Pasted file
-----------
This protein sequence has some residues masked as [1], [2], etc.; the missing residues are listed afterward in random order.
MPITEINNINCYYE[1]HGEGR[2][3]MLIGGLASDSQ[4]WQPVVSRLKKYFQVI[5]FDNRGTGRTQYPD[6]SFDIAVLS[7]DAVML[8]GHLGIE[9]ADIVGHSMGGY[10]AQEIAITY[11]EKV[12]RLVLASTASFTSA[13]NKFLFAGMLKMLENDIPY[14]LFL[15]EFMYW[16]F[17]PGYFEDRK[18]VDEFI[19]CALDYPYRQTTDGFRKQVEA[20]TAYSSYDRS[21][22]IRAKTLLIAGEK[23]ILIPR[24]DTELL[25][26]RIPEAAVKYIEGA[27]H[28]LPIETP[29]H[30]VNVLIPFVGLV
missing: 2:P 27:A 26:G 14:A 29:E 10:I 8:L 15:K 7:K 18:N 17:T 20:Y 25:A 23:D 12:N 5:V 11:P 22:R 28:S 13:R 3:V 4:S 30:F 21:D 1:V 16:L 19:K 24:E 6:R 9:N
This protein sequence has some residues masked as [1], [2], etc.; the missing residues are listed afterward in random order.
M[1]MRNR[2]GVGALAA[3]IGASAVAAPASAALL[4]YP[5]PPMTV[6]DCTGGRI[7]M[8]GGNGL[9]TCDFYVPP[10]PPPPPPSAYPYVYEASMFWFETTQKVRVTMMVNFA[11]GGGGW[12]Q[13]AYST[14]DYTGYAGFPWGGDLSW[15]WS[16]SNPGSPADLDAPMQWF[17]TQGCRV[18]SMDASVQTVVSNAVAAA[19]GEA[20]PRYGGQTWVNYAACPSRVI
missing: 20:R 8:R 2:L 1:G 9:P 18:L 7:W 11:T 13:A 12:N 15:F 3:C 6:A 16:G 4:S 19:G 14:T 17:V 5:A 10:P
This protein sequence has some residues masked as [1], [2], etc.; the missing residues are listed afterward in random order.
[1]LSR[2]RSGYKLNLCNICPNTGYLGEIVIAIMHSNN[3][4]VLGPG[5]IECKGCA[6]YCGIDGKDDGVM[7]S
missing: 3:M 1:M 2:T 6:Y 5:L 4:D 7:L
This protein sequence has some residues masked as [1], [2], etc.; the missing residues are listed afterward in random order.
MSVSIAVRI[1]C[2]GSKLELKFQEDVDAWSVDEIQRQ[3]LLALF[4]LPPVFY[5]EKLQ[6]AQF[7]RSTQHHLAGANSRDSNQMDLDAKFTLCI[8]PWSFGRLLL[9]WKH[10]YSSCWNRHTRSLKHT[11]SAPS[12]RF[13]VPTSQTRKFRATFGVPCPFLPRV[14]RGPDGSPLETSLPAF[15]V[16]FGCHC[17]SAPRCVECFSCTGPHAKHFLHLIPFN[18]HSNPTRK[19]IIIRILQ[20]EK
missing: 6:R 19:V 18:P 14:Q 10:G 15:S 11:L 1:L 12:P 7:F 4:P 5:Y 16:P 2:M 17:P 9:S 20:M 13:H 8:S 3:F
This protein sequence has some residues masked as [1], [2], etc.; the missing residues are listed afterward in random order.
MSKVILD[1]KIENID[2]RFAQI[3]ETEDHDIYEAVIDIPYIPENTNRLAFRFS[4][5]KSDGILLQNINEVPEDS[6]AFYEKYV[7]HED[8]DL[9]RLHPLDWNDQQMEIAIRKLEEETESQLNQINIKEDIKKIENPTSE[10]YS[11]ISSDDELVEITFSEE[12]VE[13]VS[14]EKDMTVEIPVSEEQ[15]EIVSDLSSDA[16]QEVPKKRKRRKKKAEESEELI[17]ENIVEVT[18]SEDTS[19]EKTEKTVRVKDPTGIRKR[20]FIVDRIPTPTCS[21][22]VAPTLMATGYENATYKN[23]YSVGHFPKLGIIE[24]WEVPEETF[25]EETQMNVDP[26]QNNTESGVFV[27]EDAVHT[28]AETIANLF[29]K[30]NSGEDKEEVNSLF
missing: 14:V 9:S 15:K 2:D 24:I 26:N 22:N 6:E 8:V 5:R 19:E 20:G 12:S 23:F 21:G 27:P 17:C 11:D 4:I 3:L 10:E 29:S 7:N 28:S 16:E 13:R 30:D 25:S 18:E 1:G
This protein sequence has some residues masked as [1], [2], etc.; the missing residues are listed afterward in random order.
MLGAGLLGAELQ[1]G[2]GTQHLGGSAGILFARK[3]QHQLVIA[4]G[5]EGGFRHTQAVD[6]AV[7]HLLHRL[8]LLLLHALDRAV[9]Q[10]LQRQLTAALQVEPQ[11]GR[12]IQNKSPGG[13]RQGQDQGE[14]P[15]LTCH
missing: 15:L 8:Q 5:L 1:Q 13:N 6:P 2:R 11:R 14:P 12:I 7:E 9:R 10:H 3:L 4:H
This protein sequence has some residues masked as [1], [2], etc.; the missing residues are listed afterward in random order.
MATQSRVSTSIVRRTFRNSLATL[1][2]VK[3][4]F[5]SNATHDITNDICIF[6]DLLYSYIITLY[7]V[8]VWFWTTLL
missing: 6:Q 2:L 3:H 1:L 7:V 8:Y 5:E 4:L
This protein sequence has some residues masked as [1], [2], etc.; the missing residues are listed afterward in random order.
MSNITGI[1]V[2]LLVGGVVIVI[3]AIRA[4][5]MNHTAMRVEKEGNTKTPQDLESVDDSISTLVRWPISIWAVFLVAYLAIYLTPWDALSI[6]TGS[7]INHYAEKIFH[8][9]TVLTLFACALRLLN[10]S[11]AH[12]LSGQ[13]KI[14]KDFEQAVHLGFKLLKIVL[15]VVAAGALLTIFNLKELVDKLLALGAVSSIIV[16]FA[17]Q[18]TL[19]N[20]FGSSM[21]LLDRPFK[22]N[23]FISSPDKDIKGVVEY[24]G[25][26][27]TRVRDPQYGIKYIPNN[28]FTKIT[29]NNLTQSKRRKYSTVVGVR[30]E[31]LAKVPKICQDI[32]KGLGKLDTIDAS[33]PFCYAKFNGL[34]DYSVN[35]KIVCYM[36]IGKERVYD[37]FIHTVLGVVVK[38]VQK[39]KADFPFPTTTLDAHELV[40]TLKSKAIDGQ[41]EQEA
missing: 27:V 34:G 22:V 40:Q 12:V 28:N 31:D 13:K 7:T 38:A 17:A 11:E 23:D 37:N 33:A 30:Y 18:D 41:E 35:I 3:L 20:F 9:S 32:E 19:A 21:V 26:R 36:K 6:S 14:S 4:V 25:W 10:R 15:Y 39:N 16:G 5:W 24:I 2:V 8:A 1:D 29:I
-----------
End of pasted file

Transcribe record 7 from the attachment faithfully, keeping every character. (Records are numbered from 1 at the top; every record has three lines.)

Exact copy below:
This protein sequence has some residues masked as [1], [2], etc.; the missing residues are listed afterward in random order.
MATQSRVSTSIVRRTFRNSLATL[1][2]VK[3][4]F[5]SNATHDITNDICIF[6]DLLYSYIITLY[7]V[8]VWFWTTLL
missing: 6:Q 2:L 3:H 1:L 7:V 8:Y 5:E 4:L